Peter Sperry

Well, if we follow election law, voting is a right of citizenship based on residence in a jurisdiction which can be revoked, suspended or extended based on clear criteria established by the constitution or legislature governing the jurisdiction. Jurisdictions within the United States generally extend voting rights to all adult citizens of the United States who are resident within thier jurisdiction by physical presence as well as to members of the military and U.S. citizens living abroad who claim primary residence in the jurisdiction and have indicated a clear intent to return to the jurisdiction. Some jurisdictions within the U.S. extend voting rights to individuals who are not citizens. It is a violation of federal law for noncitizens to vote in federal elections and they are subject to fine, imprisonment and deportation if caught. Neverthless, some jurisdictions ignore federal law and encourage voting by noncitizens. Most, but not all, jurisdictions revoke the voting rights of individuals incarcerated for felony convictions. Some, but not all, restore those rights when the individual is released from prison.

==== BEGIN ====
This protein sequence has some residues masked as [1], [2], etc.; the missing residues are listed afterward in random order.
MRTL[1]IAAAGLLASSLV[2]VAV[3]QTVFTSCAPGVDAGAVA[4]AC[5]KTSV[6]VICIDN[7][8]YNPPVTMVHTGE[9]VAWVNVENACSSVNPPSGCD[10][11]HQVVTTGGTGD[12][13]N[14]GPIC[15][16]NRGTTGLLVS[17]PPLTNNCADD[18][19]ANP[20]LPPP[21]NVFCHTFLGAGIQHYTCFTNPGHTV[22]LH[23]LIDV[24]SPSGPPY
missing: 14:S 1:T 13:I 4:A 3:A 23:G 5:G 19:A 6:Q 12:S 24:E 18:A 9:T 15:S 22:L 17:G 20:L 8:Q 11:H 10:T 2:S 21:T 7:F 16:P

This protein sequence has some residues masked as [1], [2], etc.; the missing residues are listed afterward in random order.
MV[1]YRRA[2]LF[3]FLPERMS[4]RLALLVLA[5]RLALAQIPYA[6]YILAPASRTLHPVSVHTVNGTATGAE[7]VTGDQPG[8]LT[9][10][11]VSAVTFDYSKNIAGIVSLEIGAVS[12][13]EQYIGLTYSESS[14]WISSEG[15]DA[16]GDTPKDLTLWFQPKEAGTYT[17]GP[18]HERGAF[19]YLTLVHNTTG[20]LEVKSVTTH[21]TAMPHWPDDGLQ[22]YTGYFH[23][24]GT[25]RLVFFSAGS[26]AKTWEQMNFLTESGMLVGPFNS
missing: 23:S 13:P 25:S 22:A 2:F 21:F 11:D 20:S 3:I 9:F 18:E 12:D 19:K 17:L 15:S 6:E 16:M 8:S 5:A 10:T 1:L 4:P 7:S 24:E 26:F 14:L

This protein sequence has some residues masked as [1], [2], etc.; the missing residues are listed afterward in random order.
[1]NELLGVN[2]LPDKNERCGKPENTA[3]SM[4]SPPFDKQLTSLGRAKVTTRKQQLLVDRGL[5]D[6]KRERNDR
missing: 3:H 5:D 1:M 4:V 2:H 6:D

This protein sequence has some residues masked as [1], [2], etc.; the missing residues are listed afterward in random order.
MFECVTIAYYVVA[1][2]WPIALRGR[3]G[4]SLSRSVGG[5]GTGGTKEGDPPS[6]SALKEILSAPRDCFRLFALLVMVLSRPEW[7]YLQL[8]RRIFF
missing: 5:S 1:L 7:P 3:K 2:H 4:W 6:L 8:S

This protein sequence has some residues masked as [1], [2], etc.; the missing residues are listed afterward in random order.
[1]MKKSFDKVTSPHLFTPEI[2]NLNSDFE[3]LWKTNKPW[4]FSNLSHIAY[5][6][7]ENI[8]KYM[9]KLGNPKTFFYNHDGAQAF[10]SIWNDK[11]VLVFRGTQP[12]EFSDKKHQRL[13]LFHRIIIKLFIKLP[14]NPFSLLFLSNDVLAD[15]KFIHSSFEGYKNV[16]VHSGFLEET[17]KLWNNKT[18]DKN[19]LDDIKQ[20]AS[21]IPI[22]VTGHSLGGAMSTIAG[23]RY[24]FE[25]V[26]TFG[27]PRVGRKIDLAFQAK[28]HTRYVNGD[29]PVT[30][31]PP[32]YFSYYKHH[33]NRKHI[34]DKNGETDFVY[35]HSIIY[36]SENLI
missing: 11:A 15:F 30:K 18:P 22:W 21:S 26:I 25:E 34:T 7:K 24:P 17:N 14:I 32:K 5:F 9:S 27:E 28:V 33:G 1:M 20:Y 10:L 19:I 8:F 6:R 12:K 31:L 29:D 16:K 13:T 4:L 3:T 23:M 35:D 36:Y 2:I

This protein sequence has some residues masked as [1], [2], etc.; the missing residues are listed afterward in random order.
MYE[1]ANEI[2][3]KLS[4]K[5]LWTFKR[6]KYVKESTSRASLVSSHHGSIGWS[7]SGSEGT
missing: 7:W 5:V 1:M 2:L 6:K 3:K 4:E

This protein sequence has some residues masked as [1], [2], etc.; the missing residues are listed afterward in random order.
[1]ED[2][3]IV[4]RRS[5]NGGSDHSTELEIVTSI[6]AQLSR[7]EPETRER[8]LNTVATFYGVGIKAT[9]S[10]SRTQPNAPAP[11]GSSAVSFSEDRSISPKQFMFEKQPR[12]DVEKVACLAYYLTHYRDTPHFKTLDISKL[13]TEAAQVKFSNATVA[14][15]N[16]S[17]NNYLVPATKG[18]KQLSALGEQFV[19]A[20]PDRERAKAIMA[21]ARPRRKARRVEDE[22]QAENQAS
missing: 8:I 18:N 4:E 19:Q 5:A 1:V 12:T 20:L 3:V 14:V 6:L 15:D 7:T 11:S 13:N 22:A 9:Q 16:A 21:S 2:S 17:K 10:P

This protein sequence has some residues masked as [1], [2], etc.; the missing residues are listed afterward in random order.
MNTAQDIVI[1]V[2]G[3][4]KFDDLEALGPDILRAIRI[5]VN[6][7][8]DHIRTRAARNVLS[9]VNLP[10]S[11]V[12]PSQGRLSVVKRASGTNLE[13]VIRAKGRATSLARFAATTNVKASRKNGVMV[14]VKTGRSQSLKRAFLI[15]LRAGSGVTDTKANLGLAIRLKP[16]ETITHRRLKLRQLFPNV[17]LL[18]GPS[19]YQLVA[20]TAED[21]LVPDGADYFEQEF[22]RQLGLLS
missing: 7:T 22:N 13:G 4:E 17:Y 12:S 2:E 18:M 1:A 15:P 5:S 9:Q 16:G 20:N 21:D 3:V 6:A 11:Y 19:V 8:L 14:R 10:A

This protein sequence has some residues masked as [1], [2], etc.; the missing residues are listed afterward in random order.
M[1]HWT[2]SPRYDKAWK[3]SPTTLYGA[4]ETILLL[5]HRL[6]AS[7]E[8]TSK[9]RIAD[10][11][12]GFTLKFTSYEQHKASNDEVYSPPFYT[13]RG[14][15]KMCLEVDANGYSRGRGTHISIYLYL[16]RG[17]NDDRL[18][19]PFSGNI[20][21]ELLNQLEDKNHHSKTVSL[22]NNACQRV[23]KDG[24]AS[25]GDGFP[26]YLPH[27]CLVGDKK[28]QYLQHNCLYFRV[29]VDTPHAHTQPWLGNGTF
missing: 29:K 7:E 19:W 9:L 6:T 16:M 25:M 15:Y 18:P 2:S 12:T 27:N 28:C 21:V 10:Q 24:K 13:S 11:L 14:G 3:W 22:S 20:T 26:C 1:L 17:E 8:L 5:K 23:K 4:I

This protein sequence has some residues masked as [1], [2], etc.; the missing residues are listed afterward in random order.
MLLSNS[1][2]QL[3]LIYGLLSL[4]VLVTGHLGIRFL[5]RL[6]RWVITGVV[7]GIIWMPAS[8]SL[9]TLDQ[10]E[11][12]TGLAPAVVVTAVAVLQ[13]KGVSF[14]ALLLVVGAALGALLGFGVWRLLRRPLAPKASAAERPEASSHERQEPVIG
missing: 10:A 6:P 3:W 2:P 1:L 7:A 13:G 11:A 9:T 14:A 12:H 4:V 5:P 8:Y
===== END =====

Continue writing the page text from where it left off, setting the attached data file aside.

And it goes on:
More generally, voting has aspects of both a right and a privilage. Individuals who have not discraced their citizenship by committing serious crimes against the community or swearing an oath of aliegence to a foriegn nation have the right to excercise control over the decisions governing their local, state and federal government. They excercise that right through voting. However, voting is also a privilage which is not, and should not, be extended to individuals who have not embraced the community by becoming legal citizens of the nation and it is appropriate to withdraw the privilage from individuals, regardless of citizenship, who have committed such serious crimes agaisnt the community as to require long term incarceration.